Incorporation of Wi-Fi functionality into small-cell base stations “will be a game changer for cellphone service providers,” affording them the means to offload traffic from heavily congested channels while “linking together billions of devices into a single network architecture,” according to a new report from IHS.
IHS expects large-scale deployment of small cell Wi-Fi base stations to begin in 2014. As IHS explains, deploying small cells, also known as metro cells, affords service providers a means of supplementing network coverage and capacity in heavy-traffic and dense urban areas.
Being low power base stations capable of supporting wireless telecommunications of between 100-200 users simultaneously, small cell Wi-Fi base stations are likely to be “installed in public facilities, such as malls, railways and subway stations, the sides of public buildings, and on street or traffic lights.”
A radio network controller will enable small cell Wi-Fi base stations to communicate with a core network in order to optimize distribution and use of wireless spectrum resources between micro and macro networks and the small cells.
While small cell base stations are envisaged as primarily outdoor solutions, femto base stations will complement them indoors, according to IHS. “Both solutions will coexist alongside each other, as well as with macro and micro base stations and also with Wi-Fi access points – all in order to provide a heterogeneous network architecture.
“By combining the different elements of just such an architecture, wireless carriers can use small cells to deploy optimized solutions tailored to the coverage and capacity requirements of networks and their different locations,” IHS’ Jagdish Rebello, Ph.D., director for consumer & communications, was quoted in a press release.
“For entrepreneurs, intellectual-property firms and wireless providers, the offloading approach also affords them an opportunity to develop a unique ‘network of networks,’ which can deliver seamless handoffs as users move from cellular to high-bandwidth personal networks like Wi-Fi.”
Rapid growth in the installed base of Wi-Fi connected device systems worldwide has paved the way forward for cell providers to deploy small cell base stations, IHS notes. “Wi-Fi is becoming ubiquitous and spurring new opportunities, including the capability for wireless service providers to offload chronically clogged 3G and 4G cellular networks into heterogeneous architectures,” IHS senior principal analyst and subject matter expert for wireless Steve Mather commented.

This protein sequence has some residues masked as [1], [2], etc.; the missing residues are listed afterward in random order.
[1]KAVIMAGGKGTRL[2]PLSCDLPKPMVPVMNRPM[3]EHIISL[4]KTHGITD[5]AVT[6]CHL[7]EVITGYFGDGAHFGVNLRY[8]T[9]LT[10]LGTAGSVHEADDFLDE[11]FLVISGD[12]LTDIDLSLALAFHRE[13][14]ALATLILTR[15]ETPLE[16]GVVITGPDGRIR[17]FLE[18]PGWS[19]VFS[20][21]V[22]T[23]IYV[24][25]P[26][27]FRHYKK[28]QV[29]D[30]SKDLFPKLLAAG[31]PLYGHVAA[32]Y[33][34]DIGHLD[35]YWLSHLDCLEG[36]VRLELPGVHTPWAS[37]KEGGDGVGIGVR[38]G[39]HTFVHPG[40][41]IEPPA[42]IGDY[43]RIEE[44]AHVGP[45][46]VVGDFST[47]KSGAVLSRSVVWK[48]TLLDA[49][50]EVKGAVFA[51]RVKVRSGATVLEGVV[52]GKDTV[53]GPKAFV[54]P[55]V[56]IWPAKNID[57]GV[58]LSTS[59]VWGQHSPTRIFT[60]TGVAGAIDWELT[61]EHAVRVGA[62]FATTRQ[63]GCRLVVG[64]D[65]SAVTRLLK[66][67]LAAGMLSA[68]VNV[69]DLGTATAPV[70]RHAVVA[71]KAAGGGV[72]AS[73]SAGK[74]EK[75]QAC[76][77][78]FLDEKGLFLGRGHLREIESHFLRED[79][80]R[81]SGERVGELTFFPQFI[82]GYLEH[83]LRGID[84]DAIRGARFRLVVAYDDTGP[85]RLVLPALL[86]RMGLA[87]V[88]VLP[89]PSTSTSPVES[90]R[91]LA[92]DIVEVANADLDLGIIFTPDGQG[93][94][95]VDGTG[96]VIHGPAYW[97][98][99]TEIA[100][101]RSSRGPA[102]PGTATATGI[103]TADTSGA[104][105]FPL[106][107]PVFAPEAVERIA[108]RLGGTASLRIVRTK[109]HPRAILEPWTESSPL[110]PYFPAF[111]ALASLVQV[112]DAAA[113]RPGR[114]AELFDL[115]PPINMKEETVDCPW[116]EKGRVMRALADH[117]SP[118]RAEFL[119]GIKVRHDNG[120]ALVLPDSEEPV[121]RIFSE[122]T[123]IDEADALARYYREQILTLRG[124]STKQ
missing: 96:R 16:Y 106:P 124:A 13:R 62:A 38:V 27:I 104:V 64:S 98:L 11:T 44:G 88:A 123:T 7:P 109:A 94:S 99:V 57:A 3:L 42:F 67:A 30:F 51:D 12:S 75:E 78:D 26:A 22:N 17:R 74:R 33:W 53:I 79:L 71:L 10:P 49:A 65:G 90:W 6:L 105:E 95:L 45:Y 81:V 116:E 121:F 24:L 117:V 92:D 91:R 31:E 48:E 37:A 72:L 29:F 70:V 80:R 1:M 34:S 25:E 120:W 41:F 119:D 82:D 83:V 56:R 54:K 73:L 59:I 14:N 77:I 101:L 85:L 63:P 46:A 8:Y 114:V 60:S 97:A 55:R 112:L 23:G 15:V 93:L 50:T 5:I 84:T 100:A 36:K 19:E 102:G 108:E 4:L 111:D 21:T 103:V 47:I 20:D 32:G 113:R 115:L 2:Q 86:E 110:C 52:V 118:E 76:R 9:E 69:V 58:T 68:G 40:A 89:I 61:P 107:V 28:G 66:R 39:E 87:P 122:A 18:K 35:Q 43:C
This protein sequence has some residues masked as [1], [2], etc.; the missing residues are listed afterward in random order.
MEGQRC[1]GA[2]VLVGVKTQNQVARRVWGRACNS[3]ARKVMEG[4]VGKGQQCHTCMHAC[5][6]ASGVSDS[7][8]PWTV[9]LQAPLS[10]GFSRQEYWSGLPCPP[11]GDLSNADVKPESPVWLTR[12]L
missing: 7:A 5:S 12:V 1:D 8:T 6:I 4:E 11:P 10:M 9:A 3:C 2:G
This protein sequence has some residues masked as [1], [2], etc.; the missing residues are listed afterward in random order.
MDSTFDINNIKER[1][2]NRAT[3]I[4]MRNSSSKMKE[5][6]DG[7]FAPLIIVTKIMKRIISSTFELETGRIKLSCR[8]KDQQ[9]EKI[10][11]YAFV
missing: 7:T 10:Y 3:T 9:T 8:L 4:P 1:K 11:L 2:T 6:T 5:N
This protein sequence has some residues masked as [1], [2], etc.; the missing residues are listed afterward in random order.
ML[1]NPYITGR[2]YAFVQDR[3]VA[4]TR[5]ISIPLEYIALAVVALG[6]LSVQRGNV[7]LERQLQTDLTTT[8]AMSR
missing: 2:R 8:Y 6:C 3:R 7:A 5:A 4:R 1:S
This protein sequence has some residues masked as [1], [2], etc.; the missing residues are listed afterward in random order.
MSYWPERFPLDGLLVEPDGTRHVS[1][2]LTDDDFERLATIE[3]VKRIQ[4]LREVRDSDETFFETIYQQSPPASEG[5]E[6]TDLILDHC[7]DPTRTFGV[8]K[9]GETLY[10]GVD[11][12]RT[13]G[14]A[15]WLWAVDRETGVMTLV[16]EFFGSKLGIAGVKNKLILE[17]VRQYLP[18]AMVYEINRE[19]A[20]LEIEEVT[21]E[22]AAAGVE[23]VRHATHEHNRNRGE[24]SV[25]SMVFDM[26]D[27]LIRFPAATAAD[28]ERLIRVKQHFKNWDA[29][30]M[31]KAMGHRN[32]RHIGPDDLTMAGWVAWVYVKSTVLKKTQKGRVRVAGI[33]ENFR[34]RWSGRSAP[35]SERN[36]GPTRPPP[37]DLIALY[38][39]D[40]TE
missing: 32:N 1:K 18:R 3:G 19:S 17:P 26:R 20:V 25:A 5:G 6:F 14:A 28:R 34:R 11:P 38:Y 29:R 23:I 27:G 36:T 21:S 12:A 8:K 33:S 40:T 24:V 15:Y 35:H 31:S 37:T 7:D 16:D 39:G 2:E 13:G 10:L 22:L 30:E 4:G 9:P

“Such architectures will involve a combination of macro and micro base stations, coupled with low-powered small cells and enterprise femto cells. This approach overall will reshape the connected world by linking billions of devices with free, high-speed links.”
Large scale deployments of small cell base stations will eventually lead to “Wi-Fi everywhere,” according to IHS.
The El Segundo, California-based market research firm expects shipments of Wi-Fi chipsets to reach 2.14 billion units this year, up 20% from 1.78 billion in 2012.
Shipments have been growing at double-digit rates since at least five years ago and will carry on until 2016, at which point IHS expects a dip down to 9%. “By 2017, Wi-Fi chipset shipments will amount to 3.17 billion units,” IHS forecasts.
Some 18.7 billion Wi-fi chipset units will be shipped overall between 2011-2017, nearly all of them the 802.11n version. With a world population of around 7 billion, Wi-Fi chipset units will outnumber humans by more than 2 ½ times, according to IHS.
Many of these chipsets will wind up in mobile handsets. Nearly 1.2 billion mobile handsets of a total 1.9 billion cellphones produced by 2015 will include Wi-Fi functionality, IHS predicts. Some 70% of handsets sold worldwide at that time will be smartphones with embedded Wi-Fi, with that percentage reaching much higher in North America and Western Europe.
Wi-Fi chipsets will also come to be standard parts of tablets, headsets, computer peripherals and mobile PCs, IHS continues. Adding to this, some 725 million households around the world will have a Wi-Fi access point as a result of ongoing broadband penetration.